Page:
The company was formed earlier this year by Funsoft of Germany, a multimedia publisher and distributor, and Britain's Total Home Entertainment, which is part of the John Menzies retailing group.
Funsoft UK supplies retailers with a range of CD-Rom products, including games and educational titles.
Together, the two Funsoft companies will address up to 65 per cent of the European market. And Alan Taylor, Funsoft UK's managing director, said the company intends to close a deal within a few weeks in France to bring in another distributor. The company is also aiming to provide pan-European licensing arrangements for software publishers, relying on Funsoft's German experience as a licensee for major software labels such as Time Warner, Lucas Arts and Novalogic.
"The market is not exploding yet, but it will," Mr Taylor said.
The CD-Rom market is still in its infancy in the UK. But independent analysts suggest it could grow exponentially over the course of the coming year. There were 500,000 CD-Rom players in UK households at the end of 1994; this is expected to rise to as many as 3m by the end of 1995.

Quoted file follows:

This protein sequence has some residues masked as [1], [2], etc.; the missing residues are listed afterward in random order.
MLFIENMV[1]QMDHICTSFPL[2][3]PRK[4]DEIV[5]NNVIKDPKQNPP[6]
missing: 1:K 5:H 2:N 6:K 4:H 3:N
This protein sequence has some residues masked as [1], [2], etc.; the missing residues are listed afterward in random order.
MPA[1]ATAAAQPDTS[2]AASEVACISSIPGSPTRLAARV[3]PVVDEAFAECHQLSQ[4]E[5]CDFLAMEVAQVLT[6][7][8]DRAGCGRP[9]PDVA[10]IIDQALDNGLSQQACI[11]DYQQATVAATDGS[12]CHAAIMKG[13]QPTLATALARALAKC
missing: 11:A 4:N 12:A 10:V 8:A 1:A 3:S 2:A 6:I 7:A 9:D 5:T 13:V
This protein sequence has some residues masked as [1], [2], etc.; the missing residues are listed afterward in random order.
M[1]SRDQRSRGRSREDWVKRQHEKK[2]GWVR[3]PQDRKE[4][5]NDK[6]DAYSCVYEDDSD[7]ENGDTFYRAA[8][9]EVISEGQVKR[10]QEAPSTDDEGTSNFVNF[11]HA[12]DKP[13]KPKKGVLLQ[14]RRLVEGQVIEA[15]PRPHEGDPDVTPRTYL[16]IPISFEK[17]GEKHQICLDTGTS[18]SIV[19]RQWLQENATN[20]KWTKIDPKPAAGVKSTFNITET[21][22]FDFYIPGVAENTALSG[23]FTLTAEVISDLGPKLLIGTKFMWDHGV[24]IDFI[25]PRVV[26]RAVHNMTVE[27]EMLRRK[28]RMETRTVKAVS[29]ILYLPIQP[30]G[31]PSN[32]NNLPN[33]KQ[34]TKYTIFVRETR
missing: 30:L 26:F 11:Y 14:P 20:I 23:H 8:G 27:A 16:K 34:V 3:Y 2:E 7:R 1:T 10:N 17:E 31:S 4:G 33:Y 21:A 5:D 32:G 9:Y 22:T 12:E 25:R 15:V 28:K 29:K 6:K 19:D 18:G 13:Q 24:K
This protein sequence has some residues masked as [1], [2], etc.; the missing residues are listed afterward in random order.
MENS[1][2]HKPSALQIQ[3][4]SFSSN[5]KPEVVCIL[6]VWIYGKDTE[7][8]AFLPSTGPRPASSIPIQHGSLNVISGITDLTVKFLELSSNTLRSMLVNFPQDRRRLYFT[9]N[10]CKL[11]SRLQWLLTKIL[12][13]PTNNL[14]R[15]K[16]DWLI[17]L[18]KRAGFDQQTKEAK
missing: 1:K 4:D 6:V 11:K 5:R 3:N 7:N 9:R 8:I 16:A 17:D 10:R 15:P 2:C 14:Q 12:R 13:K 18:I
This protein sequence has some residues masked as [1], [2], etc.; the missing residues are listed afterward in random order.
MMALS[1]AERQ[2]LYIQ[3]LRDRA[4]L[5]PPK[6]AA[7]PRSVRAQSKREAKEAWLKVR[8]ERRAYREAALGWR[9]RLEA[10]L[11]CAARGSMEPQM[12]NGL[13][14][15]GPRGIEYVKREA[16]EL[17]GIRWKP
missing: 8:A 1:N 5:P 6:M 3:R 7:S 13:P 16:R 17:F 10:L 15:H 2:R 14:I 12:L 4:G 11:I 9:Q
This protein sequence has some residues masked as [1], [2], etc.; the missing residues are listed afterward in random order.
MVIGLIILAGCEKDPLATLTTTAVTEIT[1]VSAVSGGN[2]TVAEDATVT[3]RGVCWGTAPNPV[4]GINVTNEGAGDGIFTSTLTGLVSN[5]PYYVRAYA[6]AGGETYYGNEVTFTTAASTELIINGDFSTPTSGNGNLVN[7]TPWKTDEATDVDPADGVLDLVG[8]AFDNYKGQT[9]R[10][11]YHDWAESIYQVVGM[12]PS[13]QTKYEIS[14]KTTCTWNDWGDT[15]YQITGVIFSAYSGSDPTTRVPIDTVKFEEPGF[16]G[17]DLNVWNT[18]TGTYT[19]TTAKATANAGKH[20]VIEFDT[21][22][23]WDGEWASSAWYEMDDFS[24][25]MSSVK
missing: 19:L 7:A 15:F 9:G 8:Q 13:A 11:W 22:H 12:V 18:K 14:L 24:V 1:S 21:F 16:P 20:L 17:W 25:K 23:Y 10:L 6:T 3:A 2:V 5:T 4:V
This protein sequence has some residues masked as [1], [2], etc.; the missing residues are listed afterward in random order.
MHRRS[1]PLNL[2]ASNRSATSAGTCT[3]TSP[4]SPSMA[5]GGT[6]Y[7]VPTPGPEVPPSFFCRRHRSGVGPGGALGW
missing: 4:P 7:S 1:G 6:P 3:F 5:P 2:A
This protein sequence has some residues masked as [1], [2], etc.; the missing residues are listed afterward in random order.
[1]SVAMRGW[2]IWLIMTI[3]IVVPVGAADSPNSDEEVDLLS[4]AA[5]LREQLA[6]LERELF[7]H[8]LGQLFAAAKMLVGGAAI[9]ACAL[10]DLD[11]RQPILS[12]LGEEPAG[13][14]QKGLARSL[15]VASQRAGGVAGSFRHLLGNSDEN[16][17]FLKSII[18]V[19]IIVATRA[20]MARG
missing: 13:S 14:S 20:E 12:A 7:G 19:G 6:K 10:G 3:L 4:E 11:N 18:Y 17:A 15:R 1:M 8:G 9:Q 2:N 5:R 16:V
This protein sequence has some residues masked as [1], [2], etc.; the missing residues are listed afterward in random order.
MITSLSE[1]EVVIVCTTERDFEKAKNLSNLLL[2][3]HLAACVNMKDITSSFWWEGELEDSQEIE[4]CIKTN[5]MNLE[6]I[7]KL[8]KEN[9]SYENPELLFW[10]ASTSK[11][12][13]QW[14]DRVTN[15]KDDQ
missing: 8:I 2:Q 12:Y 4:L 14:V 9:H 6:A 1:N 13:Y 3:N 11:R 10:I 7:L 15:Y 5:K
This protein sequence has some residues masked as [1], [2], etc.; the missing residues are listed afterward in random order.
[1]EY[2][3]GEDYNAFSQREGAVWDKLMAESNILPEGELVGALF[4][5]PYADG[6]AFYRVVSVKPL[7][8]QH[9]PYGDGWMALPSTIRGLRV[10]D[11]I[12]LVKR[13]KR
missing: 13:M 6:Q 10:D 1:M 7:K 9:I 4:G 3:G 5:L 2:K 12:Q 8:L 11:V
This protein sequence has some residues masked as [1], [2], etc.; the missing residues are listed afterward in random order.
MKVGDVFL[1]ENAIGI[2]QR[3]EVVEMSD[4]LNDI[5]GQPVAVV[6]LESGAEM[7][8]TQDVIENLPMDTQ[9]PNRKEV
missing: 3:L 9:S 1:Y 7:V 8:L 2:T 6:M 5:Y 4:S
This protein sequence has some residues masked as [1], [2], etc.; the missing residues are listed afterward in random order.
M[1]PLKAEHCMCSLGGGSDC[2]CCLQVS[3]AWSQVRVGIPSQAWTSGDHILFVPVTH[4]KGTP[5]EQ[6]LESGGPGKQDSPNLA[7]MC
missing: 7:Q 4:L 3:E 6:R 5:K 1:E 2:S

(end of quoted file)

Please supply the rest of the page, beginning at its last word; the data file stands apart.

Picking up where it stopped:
There are an additional 2m CD-Rom drives in continental European homes.
Despite rosy prospects for hardware sales, some retailers are still wary. The game cartridge market, where demand plummeted in late 1994, left many retailers with excess stock.
Japanese manufacturers such as Nintendo and Sega announced they would soon be launching new consoles using more advanced software, leading customers to hold off making purchases of existing technology and titles. Sega and Sony have already launched CD-based game machines in Japan, and will bring them to the UK in September. Nintendo is launching a 64-bit cartridge- based console by the end of the year.
"We have to do some educating among retailers who were hurt by the game cartridge problems," Mr Taylor said.
Distributors such as Funsoft supply both specialist and general retail outlets, in what is still a very fragmented market. The specialist game shops such as Future Zone (owned by the ailing Rhino retail company) compete with electronics shops such as Dixons and music stores such as Virgin and HMV.
Funsoft has been working with retailers to help them develop multimedia selling techniques. These include providing special displays and demonstration PCs with CD-Rom drives to allow customers to try out multimedia titles.
Taking in games, educational CD-Roms, and children's interactive titles, the market for PC-based CD-Rom software is expected to be worth as much as £280m in 1995, rising to as much as £1.57bn by 2000.